The Food Lab: How to Make Pan-Seared Salmon Fillets With Crispy Skin

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[Video: Natalie Holt. Photographs: J. Kenji López-Alt]

Pan-seared salmon fillets with a moist, medium-rare center and crisp skin can be tricky. The skin can stick, the salmon can easily overcook, and the layer of fat underneath the skin can come out greasy. But working through all of these problems is simple if you use the right technique. You can read up more on the science of good salmon here, but if you want to jump straight into the kitchen, just follow the video above, or this step-by-step guide. A photo-perfect dinner awaits.

Step 1: Get Good Salmon

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Whether you go for king, coho, or sockeye, you want salmon fillets that are firm and bright-looking, with shiny skin and resilient flesh. Fresh fish should spring back into place if you press it—if the fish holds a fingerprint, take it back to the fishmonger and give 'em hell for next time.

Center-cut fillets will be the prettiest and most evenly shaped for pan-searing, though this technique will work for any kind of fillet. A five- to six-ounce fillet is a reasonable portion for one person.

Step 2: Dry It Carefully

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In order to prevent salmon skin from sticking, it's important to start with a hot pan (more on that in a moment). Moisture left on the surface of the fish can quickly suck away heat from even a well-preheated skillet, so it's important to dry your fish carefully by pressing it between a couple of paper towels.

Step 3: Season It Well

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Season the salmon generously with salt and pepper, and make sure to get both sides! If you have a little time to spare, seasoning it at least 45 minutes in advance and letting it rest in the fridge up to several hours can help the fish retain more moisture as it cooks. (If you don't have at least 45 minutes, it's best to season right before cooking, to prevent moisture drawn out by the salt from interfering with a crisp skin.)

Step 4: Preheat Oil

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Preheat a thin layer of oil in a stainless steel, cast iron, or carbon steel skillet over medium-high heat until it starts to shimmer. This is the most important step. If salmon enters a pan that's too cold, it can actually form a chemical bond with the metal, making it impossible to flip without tearing up the skin. Preheating the pan and oil will rapidly set the proteins in the fish before it has a chance to start bonding.

Step 5: Lower Heat and Add the Fish

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Though you want fairly high heat at the start, cooking at that temperature the entire time will lead to the salmon overcooking on its outer layers, which can cause it to turn chalky and leak unsightly white albumen. So, just before adding the fish, lower the heat under the pan to medium-low.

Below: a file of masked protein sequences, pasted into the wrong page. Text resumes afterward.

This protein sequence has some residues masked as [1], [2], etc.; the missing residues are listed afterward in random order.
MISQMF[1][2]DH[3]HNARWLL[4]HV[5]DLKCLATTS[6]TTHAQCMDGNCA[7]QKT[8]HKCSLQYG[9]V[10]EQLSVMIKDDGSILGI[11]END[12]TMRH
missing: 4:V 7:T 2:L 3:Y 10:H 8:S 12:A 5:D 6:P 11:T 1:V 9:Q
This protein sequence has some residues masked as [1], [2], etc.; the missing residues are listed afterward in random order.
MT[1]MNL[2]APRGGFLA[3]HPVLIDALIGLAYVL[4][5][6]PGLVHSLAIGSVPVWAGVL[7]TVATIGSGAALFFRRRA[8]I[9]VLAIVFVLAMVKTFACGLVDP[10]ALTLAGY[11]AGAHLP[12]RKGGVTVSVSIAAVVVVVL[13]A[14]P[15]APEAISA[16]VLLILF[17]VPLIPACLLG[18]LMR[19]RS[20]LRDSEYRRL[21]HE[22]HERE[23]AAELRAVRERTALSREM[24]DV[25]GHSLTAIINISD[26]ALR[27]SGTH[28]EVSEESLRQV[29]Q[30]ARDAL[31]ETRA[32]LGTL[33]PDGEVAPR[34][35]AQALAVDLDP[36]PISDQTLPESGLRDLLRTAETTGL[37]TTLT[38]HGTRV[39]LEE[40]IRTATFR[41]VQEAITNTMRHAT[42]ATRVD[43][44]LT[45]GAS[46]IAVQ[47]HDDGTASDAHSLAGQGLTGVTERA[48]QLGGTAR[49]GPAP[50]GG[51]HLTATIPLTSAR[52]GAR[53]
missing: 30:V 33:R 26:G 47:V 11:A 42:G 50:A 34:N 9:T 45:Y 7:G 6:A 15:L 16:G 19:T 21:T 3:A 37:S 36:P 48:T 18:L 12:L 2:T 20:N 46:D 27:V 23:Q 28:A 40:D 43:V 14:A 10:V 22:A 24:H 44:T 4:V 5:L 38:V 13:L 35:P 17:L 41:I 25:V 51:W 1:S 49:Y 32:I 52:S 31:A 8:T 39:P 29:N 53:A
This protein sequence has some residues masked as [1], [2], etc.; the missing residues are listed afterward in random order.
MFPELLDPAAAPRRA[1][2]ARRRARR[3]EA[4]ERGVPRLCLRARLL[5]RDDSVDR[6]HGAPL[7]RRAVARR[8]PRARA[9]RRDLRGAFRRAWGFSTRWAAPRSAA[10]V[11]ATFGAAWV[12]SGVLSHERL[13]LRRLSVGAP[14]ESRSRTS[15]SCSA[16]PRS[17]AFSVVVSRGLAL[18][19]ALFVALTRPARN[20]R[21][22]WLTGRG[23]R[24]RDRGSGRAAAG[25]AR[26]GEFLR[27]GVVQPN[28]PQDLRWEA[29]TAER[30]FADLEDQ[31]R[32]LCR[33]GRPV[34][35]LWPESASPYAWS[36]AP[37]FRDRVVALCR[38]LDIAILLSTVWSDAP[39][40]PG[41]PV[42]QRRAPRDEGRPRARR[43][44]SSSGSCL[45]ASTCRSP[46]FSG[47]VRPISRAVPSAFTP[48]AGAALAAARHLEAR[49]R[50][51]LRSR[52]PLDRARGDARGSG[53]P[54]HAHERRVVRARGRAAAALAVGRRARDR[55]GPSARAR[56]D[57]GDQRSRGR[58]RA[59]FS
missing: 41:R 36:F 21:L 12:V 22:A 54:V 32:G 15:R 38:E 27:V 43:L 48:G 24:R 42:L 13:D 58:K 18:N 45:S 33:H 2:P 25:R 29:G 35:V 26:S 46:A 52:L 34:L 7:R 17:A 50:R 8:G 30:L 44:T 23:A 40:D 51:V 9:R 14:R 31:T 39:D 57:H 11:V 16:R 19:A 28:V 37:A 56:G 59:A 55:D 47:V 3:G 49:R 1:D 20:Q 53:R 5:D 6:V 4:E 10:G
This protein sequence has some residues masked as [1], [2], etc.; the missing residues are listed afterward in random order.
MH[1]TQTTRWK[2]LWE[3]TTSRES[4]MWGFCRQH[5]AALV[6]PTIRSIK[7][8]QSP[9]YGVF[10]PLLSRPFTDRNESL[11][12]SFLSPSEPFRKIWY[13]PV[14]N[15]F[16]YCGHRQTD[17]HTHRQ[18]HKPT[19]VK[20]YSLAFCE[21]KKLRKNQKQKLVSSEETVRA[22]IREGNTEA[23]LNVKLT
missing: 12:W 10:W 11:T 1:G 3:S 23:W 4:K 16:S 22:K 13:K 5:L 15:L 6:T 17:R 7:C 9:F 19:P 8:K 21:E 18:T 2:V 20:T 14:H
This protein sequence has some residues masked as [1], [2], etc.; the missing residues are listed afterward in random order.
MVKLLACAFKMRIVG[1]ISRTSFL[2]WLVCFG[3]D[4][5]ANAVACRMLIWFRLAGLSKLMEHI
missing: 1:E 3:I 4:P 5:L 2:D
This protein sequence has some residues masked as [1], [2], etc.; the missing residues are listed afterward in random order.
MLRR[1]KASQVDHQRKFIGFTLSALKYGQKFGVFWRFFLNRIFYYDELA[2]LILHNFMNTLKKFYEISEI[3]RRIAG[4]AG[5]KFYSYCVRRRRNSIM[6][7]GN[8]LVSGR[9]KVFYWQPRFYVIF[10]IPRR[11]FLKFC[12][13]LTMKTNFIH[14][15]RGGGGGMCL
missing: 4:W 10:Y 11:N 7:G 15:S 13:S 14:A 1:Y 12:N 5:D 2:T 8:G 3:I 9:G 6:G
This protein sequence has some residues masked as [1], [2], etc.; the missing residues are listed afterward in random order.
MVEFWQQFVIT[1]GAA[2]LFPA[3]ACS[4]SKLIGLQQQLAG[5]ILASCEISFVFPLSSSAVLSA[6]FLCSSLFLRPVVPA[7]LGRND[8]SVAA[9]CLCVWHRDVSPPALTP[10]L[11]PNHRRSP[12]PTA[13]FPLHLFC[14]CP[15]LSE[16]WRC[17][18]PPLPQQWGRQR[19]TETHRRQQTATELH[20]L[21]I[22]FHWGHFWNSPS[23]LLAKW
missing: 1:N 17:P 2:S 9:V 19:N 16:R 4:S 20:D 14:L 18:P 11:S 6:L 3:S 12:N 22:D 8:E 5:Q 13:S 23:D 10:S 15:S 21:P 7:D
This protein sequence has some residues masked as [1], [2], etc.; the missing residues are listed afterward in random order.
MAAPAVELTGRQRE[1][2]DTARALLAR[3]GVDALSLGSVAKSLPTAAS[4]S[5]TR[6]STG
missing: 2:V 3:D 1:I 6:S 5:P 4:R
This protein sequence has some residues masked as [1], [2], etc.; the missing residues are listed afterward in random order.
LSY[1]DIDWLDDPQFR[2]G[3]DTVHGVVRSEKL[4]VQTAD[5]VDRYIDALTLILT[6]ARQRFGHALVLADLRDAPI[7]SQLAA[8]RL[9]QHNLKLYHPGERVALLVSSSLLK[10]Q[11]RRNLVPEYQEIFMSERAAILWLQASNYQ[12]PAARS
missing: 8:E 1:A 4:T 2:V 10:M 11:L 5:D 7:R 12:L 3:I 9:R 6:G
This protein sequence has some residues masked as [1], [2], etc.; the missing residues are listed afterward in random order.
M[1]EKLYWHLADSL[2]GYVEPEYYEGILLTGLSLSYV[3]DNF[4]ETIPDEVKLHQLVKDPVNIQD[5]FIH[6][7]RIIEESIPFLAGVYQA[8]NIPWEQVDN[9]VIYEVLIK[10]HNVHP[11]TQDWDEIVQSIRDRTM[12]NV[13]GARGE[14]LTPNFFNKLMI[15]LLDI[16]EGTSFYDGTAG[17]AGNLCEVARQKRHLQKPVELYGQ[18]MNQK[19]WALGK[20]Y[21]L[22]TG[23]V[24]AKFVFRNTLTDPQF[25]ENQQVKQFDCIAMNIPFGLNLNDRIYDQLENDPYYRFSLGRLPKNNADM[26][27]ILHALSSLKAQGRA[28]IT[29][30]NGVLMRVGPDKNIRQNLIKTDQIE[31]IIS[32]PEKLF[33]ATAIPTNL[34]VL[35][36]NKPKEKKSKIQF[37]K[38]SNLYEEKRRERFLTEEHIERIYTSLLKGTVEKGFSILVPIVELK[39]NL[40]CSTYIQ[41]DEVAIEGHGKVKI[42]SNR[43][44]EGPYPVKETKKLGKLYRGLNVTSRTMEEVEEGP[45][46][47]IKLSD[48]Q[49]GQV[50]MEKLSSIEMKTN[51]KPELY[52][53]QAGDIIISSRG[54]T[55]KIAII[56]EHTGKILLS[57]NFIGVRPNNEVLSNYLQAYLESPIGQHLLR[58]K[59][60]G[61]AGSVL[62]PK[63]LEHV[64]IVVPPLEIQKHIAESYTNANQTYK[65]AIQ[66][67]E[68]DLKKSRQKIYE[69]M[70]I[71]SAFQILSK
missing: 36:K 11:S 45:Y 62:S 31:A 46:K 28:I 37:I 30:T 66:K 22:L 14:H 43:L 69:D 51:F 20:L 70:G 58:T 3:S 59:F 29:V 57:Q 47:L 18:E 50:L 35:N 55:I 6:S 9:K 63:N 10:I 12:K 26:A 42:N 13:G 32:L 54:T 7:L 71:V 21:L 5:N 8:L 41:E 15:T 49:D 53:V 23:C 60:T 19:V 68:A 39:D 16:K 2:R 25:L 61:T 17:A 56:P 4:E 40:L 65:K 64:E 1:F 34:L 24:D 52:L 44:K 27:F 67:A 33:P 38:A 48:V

Carefully add the fish to the pan, using your hands and lowering it away from you so that you don't accidentally hit yourself with hot oil. Remember: Hot pans can sense fear. Lay the fish in gently and confidently rather than dropping it in, which can lead to dangerous splashes.

Step 6: Press Gently

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Left unattended, salmon skin will buckle and curl, which can make the fish cook unevenly. To avoid this, as soon as the salmon is in the pan, press gently but firmly on the back of it for about 10 seconds with a flexible, slotted fish spatula (for more information, see our guide to the best fish spatulas). If you're cooking multiple fillets at a time, add them to the pan one at a time, pressing each for 10 seconds before adding the next.

Step 7: Cook Through on One Side Only

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This is the big trick for salmon. Salmon skin typically has a thick layer of fat underneath it. This fat needs to be rendered to get the skin crisp and pleasant. Fat is also a great insulator, which means that cooking the salmon skin side down is much gentler on the flesh than cooking it with the skin facing up. I like to cook my salmon about 90% of the way through with the skin side down, in order to take advantage of the skin's insulating properties and render fat in the process.

For salmon with a nice, translucent medium-rare center, cook until an instant-read thermometer inserted into the very center of the fillet registers 120°F (49°C). This will take about six minutes for a large fillet like this.

Incidentally, if you want to protect your stovetop from oil spatters, you can gently lay a paper towel over the skillet as the salmon cooks. (Just be sure the paper towel is kept well away from the flames!)

Step 8: Flip

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If your heat management was on point, the salmon skin should be nice and crisp by the time the center of the fish has reached 120°F. This should make it easy to lift and flip. I like to use that same flexible spatula to turn the fish, and use a second spatula or a fork to help get leverage. Be gentle when flipping the fish: You don't want to damage it, nor do you want it to splash down and splatter hot oil.

Step 9: Cook Very Briefly on Second Side

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Because the salmon is pretty much cooked through already, all it needs is a quick kiss of heat on the second side to finish. Just about 15 seconds is enough.

Step 10: Rest and Serve

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Transfer the salmon to a paper towel–lined plate to drain off any excess oil, and let it rest for a couple of minutes before serving.

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Now this is how salmon should look! Crispy and juicy.